The thing they shot and burned in those woods was no longer human.
I wake with tears streaming down my face and truth—hideous, blasphemous truth—crawling through the blackest depths of my soul. I spend years trying desperately to find my birth mother. The records are sealed and classified. All I learn is that my birth certificate was signed in the north, in a remote county at the edge of the boreal forest.
I don’t see her for a long time, after that. I convince myself that the dreams were only dreams, that the clavicle and other incidents were hallucinations. Madness is a comfort and a lie.
And then one day, after long seasons of peace, I find a heap of teeth on my windowsill. Static rises from the pile of molars and canines, whispering to me across oblivion.
Six five three two four.
I am the tomb of all hope, the queen of all hives
Six five three two four.
I wake to find her standing beside my bed, her colorless eyes staring at me in the shadows. The voice of a long-dead druid speaks through her lips.
Who is the troop, the god who fashions edges in a fortress of gangrene?
My thoughts become salt, formless, granular, and white. I remember nothing more of that night.
I have a gallery showing the next day. As I pack my car, I realize that two of the ocean scenes I chose for the show now depict the barn. I put them in the trunk anyway and drive off, my thoughts sluggish and heavy. Suddenly I realize I don’t recognize my surroundings. This makes no sense. The gallery is only a few miles away. I haven’t left the city or the interstate. But somehow the road has changed from a separated six-lane city highway to a two-lane country road.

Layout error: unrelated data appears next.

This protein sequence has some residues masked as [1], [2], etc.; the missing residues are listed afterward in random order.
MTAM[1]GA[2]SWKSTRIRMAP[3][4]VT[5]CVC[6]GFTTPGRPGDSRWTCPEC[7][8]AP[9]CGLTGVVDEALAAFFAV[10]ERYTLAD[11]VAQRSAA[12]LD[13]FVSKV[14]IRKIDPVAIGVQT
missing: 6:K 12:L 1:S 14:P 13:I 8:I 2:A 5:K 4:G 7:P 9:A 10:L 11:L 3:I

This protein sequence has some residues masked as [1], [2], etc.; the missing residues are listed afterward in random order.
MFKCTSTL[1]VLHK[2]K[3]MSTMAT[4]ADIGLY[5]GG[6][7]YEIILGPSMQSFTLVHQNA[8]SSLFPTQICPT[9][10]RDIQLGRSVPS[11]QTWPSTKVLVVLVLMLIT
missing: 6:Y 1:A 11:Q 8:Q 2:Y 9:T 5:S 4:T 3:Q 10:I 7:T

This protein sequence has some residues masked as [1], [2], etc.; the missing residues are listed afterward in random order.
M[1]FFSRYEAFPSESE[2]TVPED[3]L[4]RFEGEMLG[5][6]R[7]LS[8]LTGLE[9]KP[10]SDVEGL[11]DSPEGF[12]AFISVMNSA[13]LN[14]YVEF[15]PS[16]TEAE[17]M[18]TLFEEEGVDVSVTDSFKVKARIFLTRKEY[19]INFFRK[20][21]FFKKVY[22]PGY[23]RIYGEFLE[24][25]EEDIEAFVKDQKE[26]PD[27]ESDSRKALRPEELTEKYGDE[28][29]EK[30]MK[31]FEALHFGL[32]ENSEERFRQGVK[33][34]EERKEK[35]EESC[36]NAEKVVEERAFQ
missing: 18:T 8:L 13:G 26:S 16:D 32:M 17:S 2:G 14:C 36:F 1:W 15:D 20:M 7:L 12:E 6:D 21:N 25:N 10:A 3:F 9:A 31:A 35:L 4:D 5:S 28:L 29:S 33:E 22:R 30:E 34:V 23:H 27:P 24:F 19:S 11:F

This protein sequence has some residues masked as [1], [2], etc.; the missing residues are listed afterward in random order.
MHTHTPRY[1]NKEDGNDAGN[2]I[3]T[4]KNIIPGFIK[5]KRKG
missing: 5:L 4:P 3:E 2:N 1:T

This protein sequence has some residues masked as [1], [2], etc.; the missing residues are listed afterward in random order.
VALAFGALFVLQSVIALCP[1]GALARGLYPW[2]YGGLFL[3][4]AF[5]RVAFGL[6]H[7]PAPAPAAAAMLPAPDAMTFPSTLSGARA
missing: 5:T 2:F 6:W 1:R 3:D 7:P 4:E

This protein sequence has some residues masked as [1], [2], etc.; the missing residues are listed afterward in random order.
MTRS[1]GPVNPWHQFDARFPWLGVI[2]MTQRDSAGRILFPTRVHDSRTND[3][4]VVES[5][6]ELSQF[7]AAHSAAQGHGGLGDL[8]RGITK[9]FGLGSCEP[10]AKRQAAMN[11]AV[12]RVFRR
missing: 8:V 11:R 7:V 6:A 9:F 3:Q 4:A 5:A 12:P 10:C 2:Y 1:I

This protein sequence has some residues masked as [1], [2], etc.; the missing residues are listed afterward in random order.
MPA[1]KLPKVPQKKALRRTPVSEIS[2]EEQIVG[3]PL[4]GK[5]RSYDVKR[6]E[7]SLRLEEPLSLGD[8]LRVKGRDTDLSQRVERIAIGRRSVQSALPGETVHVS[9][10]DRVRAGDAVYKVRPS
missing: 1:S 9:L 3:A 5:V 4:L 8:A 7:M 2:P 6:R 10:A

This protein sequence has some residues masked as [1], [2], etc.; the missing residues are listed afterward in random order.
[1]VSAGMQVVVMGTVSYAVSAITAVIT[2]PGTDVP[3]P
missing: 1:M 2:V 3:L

I slow down, uneasy.
After a few more miles, I am in the boondocks. There are no buildings here, no roads or driveways, just empty forest and the occasional bog. The area looks vaguely familiar. Dread turns to nausea in the pit of my stomach.
The barn sits around the next curve.
Terror rises up through me, clutching my windpipe with an icy grip. I slam on the brakes, bringing the car to a screeching stop. Then I turn, tires squealing, and race back the way I came. I floor it going past the barn, and watch it shrink in my rear-view mirror. But escape isn’t that easy. Instead of finding my way back to the highway, there is again the curve leading to a familiar field. Somehow I am approaching the barn again.
I try to escape two more times before I give up and stop the car. When the engine dies, silence folds over me like a blanket. Or a funeral shroud. The air is thick and heavy. The distant buzz of tree frogs and birds fades away. Silence hangs thick above the fields of hay and goldenrod. The radio tower in the woods looks primordial, a spine reaching into the abyss above.